Six people were honored at a memorial and awards ceremony on Friday March 25 to mark the 111th anniversary of the tragic Triangle Shirtwaist factory fire in Greenwich Village, in which 146 people died.
The ceremony took place at the Christ the King campus in Middle Village.
The Triangle Fire Memorial Association was formed in 1955 to help keep alive the memory of those lost in the Triangle Shirtwaist factory fire. Each year they sponsor memorials, ceremonies and projects that encourage people to remember the tragedy and its victims.
Vincent C. Maltese, chairman of the board of the Triangle Fire Memorial Association, told the crowd that he lost his grandmother and two aunts in the fire. He shared the story of his grandfather and the pain he felt losing his loved ones.
“I would like to take a moment to remember my grandfather,” Maltese said. “It illustrates many of today’s immigrants who have come to the United States, the land of opportunity, to settle.”
All of the victims of the fire were Jewish and Italian immigrants and mostly young teenage women.
Maltese’s grandfather came from Italy to be a cobbler and after a year his family – his wife, three daughters and two sons – passed through Ellis Island to join him. Her youngest daughter, Maria, died shortly after falling ill on the boat bound for New York.
“Four years later, his wife and two daughters went to work on the morning of March 25, 1911,” Maltese said. “He never saw them alive again.”
Maltese, after sharing his own family history, said he was grateful to those who still honor the many lives lost.
“We are here not only to commemorate the 146 victims, but to honor six people who have carried forward the tradition of the Triangle Fire and go to honor the memory of those who have disappeared,” said Maltese. “We believe we carry the message, not just for those who have been lost, but for those who find their way to America as the land of opportunity.”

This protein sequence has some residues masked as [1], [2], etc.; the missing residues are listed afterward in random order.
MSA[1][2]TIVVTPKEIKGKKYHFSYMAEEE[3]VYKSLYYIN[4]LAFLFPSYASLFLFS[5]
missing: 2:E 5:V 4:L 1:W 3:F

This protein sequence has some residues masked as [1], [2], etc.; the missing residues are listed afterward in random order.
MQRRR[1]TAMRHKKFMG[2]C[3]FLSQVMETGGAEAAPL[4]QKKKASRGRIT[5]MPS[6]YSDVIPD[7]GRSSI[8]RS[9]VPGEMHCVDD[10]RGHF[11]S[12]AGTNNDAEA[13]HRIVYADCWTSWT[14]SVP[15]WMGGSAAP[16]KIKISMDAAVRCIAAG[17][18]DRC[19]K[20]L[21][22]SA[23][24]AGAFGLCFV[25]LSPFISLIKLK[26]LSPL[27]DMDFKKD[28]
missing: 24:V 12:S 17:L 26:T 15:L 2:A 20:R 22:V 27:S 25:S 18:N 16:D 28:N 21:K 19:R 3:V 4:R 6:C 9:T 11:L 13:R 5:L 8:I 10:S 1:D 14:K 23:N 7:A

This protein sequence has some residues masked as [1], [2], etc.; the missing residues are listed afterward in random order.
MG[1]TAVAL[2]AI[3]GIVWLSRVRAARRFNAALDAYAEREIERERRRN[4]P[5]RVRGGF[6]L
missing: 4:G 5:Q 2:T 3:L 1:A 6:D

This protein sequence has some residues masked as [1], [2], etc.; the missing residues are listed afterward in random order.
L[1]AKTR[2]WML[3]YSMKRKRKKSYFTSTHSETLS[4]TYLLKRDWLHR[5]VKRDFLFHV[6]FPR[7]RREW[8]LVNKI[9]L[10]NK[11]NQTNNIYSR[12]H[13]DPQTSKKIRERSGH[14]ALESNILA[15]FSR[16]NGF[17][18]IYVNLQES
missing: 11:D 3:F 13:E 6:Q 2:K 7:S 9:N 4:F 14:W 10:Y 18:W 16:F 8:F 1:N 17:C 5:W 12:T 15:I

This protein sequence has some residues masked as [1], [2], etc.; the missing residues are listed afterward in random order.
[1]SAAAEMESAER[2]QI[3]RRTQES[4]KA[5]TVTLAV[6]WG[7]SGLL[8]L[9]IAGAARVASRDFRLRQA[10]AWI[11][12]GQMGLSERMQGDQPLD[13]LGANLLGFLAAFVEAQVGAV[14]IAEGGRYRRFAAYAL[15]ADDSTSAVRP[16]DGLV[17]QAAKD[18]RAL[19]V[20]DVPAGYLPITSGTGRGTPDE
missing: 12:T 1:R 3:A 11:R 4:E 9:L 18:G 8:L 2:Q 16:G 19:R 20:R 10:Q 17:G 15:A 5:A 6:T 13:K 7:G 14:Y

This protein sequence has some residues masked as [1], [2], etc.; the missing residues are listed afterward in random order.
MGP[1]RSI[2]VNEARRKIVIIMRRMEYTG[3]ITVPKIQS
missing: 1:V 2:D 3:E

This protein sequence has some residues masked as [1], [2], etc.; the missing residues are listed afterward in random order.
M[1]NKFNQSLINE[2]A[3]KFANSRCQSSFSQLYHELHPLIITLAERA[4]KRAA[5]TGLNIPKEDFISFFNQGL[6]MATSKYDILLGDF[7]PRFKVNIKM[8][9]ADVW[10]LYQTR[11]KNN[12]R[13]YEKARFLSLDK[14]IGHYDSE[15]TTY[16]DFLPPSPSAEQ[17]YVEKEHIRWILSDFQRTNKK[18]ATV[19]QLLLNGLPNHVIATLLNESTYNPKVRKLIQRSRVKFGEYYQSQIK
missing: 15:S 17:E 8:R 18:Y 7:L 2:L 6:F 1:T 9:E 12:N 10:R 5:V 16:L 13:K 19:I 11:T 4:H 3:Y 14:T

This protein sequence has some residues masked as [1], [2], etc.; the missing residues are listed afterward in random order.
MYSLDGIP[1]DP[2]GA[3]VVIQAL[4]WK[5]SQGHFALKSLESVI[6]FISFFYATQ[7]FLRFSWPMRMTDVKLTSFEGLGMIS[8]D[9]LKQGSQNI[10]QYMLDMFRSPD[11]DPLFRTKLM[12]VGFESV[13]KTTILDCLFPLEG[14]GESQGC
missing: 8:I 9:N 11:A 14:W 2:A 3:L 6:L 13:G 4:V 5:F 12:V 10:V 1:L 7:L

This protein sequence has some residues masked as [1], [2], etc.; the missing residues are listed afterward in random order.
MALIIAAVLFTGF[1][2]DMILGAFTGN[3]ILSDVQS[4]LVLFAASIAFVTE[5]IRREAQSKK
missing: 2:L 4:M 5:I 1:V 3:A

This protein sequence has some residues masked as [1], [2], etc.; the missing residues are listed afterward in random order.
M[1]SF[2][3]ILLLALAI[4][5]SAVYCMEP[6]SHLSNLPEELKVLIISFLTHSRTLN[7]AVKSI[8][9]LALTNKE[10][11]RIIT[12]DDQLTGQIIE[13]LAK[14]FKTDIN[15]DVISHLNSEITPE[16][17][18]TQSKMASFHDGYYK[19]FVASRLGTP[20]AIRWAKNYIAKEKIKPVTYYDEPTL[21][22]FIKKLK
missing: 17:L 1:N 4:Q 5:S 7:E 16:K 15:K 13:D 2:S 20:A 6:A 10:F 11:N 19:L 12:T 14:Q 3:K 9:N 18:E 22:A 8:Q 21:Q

The first winner, Amy Koplow, a family member of a Triangle Fire victim, was recognized for her work as a Triangle Fire history teacher and for her service as executive director of the Hebrew Free. Burial Association (HFBA). She was also a faculty member at CUNY Queens College and SUNY Albany.
“On the anniversary of someone’s death, in our faith, it’s customary to say their name and talk about the deceased,” Koplow said.
Koplow then spoke the names and ages of the 22 victims, 18 women and four men, all immigrants, buried by HFBA on Staten Island.
Councilman Robert Holden and State Senator Joseph Addabbo presented honorary citations to the recipients. Addabbo said it is important to remember the tragedy that changed our lives.
“These children should never have been in this situation,” Addabbo said. “The victims of the Triangle Shirtwasit factory fire did not die in vain and are still remembered over a hundred years later. Thanks to this tragedy, we now have safer working environments.
The second laureate, Dr. Fedele Vero, lost his aunt, who was 15 at the time of the Triangle fire. Vero was recognized for his service in the effort to remember the tragedy.
Other winners included Stefanie DeFronzo, Donna Ferraro, Michael Lewis and Genevieve Spanarkel.